3. Disregard for your time and timelines
I’ve seen it all. Some clients expect you to be at their constant beck and call, while others don’t even provide project details or feedback on time. Either way, it’s super frustrating.
If a client makes unreasonable demands and doesn’t respect your time as a professional, it’s going to impact your ability to do your job. Plus, you’ll need to scream into the abyss for 14 hours or so to blow off the steam, which, quite frankly, you simply don’t have time for.
4. Murky about money
Dealing with a dishonest client is no joke when it comes to budget. It can seriously impact the viability of your agency (and your livelihood) as a whole.
Whether they’re slow to pay up or challenging you on the fees you agreed on, cash flow is essential for your business to survive, and you can’t make any exceptions just to pacify a difficult character.
5. Bad fit on a cultural and personal level
Whether you’ve got a problematic client on your hands or someone you just can’t seem to gel with, the disconnect will inevitably show up in your work.
Just like any relationship, if you don’t align with a client’s values, working style, or communication, it’s not exactly going to be smooth sailing now, is it?
Got a client hanging by a thread? Is it time to end that client relationship by firing them for good?
There’s a reason so many songs are written about saying goodbye: because it sure as heck ain’t easy.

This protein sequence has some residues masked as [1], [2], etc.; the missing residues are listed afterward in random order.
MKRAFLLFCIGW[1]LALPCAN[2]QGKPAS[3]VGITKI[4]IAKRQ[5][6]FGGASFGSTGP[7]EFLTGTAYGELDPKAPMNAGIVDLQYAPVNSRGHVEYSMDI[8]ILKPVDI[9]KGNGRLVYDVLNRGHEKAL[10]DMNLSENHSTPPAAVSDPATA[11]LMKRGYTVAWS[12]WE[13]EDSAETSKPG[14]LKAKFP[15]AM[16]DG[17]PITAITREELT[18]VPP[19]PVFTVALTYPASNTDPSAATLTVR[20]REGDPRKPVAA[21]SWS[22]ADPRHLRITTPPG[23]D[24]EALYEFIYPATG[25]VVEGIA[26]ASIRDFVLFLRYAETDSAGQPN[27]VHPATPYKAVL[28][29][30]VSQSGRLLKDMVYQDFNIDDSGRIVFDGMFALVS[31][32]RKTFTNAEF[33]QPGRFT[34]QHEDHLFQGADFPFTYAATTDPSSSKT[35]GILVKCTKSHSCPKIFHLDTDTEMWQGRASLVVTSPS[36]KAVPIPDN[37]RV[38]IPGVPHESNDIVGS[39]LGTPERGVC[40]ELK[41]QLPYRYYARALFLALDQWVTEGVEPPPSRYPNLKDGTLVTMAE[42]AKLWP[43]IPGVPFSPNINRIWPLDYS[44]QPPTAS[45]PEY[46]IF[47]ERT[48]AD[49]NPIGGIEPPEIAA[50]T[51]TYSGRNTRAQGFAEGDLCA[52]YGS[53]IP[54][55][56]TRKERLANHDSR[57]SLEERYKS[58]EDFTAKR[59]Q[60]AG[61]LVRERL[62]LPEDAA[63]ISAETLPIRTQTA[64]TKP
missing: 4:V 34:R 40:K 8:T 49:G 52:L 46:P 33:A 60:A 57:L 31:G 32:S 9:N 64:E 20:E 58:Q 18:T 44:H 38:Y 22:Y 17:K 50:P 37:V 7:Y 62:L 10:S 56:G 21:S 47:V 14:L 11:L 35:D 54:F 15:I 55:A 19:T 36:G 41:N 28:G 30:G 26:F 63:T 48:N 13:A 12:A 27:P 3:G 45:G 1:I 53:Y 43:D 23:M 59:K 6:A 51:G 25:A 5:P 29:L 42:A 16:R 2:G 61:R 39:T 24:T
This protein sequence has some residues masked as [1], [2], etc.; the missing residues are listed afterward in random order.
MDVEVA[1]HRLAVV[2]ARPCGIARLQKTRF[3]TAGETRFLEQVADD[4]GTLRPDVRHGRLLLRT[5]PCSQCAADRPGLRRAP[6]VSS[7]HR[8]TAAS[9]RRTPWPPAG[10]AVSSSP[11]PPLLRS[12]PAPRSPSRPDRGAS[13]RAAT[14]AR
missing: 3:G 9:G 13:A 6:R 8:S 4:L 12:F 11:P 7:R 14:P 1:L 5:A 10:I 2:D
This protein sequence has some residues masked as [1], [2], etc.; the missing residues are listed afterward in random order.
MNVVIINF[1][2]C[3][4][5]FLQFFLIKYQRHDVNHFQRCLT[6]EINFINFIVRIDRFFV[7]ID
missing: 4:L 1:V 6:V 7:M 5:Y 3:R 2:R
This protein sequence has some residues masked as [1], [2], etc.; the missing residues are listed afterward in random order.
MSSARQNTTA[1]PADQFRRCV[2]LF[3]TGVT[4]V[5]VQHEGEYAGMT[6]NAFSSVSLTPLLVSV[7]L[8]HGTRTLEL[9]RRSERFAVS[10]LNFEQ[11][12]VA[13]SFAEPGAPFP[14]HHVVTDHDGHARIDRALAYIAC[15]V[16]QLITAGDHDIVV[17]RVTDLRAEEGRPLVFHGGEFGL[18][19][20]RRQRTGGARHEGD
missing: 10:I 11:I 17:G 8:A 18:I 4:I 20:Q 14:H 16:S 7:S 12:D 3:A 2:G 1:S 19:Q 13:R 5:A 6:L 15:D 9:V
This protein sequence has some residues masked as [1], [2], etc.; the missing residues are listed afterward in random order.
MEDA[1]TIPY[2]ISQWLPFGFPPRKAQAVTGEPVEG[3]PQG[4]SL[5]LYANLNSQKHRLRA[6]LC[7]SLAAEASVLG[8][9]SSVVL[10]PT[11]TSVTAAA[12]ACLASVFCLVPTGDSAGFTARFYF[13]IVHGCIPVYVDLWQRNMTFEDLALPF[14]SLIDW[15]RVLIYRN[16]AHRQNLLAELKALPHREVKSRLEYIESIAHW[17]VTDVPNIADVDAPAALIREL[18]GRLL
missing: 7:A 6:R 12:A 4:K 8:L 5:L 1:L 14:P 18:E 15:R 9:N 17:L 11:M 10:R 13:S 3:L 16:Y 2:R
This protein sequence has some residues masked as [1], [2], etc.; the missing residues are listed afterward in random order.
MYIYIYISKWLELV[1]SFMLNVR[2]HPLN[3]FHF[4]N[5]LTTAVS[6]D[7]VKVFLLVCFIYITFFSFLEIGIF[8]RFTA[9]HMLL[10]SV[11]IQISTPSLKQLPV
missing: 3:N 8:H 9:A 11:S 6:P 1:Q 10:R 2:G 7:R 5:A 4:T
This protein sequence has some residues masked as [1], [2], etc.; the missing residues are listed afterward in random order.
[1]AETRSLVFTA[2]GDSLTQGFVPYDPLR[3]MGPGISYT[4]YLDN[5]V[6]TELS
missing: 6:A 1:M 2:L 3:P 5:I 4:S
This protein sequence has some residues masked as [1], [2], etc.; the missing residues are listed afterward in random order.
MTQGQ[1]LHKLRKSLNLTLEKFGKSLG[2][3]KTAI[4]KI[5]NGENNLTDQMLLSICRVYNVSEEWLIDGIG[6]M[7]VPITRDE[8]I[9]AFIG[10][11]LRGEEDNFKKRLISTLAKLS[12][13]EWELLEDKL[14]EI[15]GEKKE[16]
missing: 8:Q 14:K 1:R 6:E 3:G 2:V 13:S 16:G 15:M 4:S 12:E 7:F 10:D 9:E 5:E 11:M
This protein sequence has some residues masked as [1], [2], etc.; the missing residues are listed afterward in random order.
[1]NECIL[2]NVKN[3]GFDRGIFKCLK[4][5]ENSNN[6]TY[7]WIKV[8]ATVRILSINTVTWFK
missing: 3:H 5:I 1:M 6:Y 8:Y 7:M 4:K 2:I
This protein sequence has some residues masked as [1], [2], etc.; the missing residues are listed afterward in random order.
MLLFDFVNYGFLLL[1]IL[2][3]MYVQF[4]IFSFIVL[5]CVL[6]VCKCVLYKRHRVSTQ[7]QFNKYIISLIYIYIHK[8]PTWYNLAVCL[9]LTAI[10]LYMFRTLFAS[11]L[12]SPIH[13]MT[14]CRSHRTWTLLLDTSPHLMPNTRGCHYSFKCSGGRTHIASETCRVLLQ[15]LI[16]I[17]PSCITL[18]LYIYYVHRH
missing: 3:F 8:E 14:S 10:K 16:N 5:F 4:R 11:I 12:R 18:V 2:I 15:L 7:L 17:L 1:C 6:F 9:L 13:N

It’s understandable if you’re a little hesitant to let go of a client – even if they’re a total pain.
But maybe what you really need to do is end that working relationship.
That said, you don’t necessarily need to end your contract immediately. Sometimes, there are other solutions.
If you’ve been thinking about ending a client relationship but can’t quite seem to bring yourself to do it, why not try a few of these tactics first?
- Assess the severity: Before making the call, figure out if it’s a persistent problem (meaning you’re likely incompatible) or if the business relationship could be salvaged with better communication.
- Prioritize open communication: Try having an open and honest conversation with the client. Voice your issues, listen to theirs, and see if you can salvage the situation and find a solution that suits all involved.
- Set clear boundaries: Clearly define expectations, timelines, and project scope from the outset. Establishing boundaries can help prevent issues related to scope creep, missed deadlines, or unrealistic expectations.
- Consider potential damages: Would the cost of losing this client be worse than continuing to deal with the stress of working with them? Always look at the big picture and make sure to prioritize your well-being.
What are your thoughts on client relationships?
There’s nothing quite like finding the sweet spot with a good client relationship.
But when it’s the other way around, it can make your life as a professional web developer a living hell.
On top of impacting your business, it can have seriously negative effects on your mental health. So make sure to mind yourself and protect your peace at the end of the day.
Remember, you’re not alone, and one bad client doesn’t mean you’re bad at your job.
Take a step back, breathe, and always know that there are tons of other people out there who’ll be more than happy to talk you through it!
Join the community over at The Admin Bar Facebook Group and ask for advice on dealing with difficult clients or share your personal experiences.